Indian analytical instrument manufacturing industry on a high
The Indian instrumentation market including consumables and spares is estimated around $1 billion, with an annual growth rate of above 10 percent
The foundation for indigenous analytical instrument manufacturing industry was laid with the establishment of ELICO by DVS Raju in 1960 in Hyderabad. ELICO developed and introduced the first indigenous pH meter. Others companies such as Toshniwal Instruments (Chemito) by Arun Toshniwal in 1961, Systronics by Dr Vikram Sarabhai and AIMIL by HC Verma in 1965, ECIL a public sector enterprise by Dr AS Rao in 1967 followed suit and entered the arena of instrument manufacturing. The Seventies and Eighties witnessed the entry of CIC, Nucon, Netel, EI, Lab India, Transasia and Premier Color. A large number of small companies were started in late Eighties and Nineties producing low end products addressing regional markets.
Eighties saw a major part of the instrument industry moved into trading and representing foreign manufacturers, except for a few. However, as Indian economy grew since the 1990s fueled by the economic liberation policies of the government, and rapid globalization of the Indian economy, the market opportunity became visible to the global players. Pharmaceuticals, life sciences, petroleum, mines and minerals, metals, and food and beverages were few of the distinct sectors that achieved global scales, and required to adopt best practices for research and quality. This resulted in a shift in strategy for the global players who had a reasonable representation of their products to establish their own subsidiaries for not only providing sales and support but to offer value add services like application support to the various verticals.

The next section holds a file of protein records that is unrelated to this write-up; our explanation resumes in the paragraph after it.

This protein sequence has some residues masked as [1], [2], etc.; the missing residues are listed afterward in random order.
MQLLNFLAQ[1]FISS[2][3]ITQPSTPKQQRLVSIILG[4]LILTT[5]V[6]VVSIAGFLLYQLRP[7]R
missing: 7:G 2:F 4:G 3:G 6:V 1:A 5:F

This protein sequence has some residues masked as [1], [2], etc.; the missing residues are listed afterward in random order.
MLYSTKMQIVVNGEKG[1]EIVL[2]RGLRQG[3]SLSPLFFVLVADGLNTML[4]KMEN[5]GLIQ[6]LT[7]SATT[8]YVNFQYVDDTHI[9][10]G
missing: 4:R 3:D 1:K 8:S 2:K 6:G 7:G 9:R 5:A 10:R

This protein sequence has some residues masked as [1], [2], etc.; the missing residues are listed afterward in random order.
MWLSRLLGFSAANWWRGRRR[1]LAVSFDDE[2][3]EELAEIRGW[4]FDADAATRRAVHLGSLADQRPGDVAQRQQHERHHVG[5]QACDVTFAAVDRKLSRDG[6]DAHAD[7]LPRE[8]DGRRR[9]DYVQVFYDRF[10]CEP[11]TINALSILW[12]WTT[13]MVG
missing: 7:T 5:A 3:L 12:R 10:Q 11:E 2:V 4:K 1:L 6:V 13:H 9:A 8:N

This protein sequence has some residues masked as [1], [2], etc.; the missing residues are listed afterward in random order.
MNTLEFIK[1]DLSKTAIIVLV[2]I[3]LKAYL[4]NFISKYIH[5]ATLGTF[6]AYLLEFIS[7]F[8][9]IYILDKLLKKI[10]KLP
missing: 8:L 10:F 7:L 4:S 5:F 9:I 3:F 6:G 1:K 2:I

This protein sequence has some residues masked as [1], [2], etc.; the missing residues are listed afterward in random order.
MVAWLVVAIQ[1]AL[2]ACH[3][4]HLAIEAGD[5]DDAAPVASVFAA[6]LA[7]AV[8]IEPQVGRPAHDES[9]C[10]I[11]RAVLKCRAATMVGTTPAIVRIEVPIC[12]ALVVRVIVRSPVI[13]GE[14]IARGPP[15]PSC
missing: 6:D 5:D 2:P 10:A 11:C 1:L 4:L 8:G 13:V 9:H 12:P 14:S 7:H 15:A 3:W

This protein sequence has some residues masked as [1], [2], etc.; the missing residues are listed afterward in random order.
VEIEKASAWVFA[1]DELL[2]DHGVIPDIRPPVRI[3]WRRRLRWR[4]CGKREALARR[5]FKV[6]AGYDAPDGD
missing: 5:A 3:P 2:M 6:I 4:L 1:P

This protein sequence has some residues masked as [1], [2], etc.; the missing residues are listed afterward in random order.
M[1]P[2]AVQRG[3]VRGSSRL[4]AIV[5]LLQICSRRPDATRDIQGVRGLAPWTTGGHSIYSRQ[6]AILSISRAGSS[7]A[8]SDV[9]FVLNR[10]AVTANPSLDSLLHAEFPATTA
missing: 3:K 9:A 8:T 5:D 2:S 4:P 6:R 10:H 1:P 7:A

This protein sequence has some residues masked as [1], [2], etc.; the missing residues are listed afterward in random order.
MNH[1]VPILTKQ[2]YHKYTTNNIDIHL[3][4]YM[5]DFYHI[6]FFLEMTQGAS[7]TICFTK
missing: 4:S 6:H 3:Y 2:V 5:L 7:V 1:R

Technology isolation in India
In the 1960s, a lot of work went into the development of analytical instrumentation mainly in the Department of Atomic Energy (DAE) and Council of Scientific and Industrial Research (CSIR) labs that were funded by the government. This was because of the technology isolation faced by India after the Chinese war and the "self reliance" objective thus set by the government.
Very few of the instrument technologies thus developed were ever commercialized. Later, dependence on foreign products grew because of non-availability of indigenous technologies. Most of the Indian instrument companies though initially started developing indigenous technologies, could not keep pace with technological advancements, as the support structure did not evolve. Hence they opted for technical tie-ups except for a couple of companies who continued to invest in in-house R&D.